Saturday, June 19, 2010

The Tragedy Of The Shallow Mind

I recently read a very interesting book called "The Shallows." The book's message is about the various unforeseen cognitive downsides to the (over) use and (over) reliance on the internet. Downsides mainly have to do with an inability to concentrate, reflect and synthesize thoughts and information and a constant push towards a constantly distracted state of mind. If you have the free time, I encourage you to read it.

(A number of the thoughts presented in the book will form the basis for a few posts)

There was a very informative section on memory (I did not expect memory to be discussed in so much detail). I learned that as a short-term memory becomes a long-term memory, the number of synaptic connections grows by more than 100%. Therefore, each time you review and recall something you have already learned, it is as if you "relearn" the information, and you form newer connections with other (Previously not yet "connected") pieces of knowledge (Such knowledge becomes more "sticky"). Each time we learn something new or recall learned information, we are (slightly) modifying our brains to make it easier to learn more ideas and skills in the future.

As our "memory storehouse" becomes larger and larger, we are able to form more and more connections. This allows us to do something that the human brain is VERY good at: finding patterns. These patterns only will emerge from the deep and thoughtful consideration of a subject, not the shallow analysis that comes from a few superficial "bites" of knowledge that are glanced at and quickly forgotten (The internet encourages such actions).

That is why the overuse of the internet (And the flawed view of intelligence and study advocated by society) poses such a big problem for the intelligence of the masses. In the minds of most, memorizing things is a waste of time, perhaps being useful in memory contests or when trying to impress people at a party. "Why bother remembering information if I can access it in just a few clicks?" "Why should I read this long narrative and follow the line of logic and reasoning if I can simply get the bullet pointed summary on website xyz?" "Why remember if the internet will remember for me?"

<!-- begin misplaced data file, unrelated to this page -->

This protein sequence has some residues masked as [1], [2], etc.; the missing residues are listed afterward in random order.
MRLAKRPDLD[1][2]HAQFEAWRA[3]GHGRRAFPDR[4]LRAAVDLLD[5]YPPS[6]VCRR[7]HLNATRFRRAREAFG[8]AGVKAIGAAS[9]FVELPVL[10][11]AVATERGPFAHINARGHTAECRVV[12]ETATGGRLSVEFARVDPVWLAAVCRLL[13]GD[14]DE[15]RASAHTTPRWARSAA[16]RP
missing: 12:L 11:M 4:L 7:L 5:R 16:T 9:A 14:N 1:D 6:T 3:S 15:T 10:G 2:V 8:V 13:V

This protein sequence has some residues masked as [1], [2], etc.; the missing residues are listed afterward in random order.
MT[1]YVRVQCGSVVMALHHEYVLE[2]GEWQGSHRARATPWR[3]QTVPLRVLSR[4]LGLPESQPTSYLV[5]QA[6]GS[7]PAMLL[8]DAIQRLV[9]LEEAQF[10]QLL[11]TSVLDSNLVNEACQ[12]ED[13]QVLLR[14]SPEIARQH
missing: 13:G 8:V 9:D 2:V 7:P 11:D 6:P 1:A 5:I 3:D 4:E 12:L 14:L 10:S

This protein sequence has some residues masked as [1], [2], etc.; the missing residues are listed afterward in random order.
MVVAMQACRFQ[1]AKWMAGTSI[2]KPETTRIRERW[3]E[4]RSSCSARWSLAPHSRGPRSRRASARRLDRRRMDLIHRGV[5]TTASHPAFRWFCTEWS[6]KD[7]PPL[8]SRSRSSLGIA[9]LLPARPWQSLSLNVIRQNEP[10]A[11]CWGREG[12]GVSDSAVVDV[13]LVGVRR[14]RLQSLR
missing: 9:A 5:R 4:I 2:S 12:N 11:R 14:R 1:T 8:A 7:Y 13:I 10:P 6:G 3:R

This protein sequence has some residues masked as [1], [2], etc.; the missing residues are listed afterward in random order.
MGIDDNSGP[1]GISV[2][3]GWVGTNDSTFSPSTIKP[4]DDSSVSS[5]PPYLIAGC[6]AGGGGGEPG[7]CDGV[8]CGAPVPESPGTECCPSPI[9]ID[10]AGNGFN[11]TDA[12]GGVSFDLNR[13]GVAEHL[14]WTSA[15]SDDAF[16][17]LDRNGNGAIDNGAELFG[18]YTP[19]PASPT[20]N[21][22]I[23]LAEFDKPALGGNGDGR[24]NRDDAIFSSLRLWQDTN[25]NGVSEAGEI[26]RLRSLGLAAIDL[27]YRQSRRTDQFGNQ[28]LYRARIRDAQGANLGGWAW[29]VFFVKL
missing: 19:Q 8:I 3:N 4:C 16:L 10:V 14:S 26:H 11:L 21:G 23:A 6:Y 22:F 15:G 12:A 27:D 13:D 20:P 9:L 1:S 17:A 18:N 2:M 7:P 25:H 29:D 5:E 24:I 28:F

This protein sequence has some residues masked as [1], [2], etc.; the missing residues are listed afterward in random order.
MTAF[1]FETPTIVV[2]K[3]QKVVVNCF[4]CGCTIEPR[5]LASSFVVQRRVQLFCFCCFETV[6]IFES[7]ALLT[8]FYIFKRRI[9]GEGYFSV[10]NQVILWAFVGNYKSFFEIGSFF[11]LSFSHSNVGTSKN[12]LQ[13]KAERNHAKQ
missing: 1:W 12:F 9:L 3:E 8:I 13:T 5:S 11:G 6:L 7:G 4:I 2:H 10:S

But when we remember, and our brain makes connections with other things, this not only serves as an index for memory access, but this shapes the mind, our very consciousness. Connecting IS thinking. Connecting IS the self. If we stop connecting, in a way, we stop thinking.

Outsourcing certain jobs to technology has been a great help to the human race. But once we begin to outsource our memories to the machine, we risk losing part of what makes us human. As people become less and less able to think deeply and concentrate on a subject, they become satisfied with more shallow and superficial knowledge, which causes their intelligence becomes more and more artificial, like the very machines they use.

This helped me to realize that even though it can be said that Supermemo is only a tool to memorize (what one could argue as being 'seemingly static') information, provided one puts meaningful information into Supermemo, the cognitive benefits are far more than simply committing said information to memory.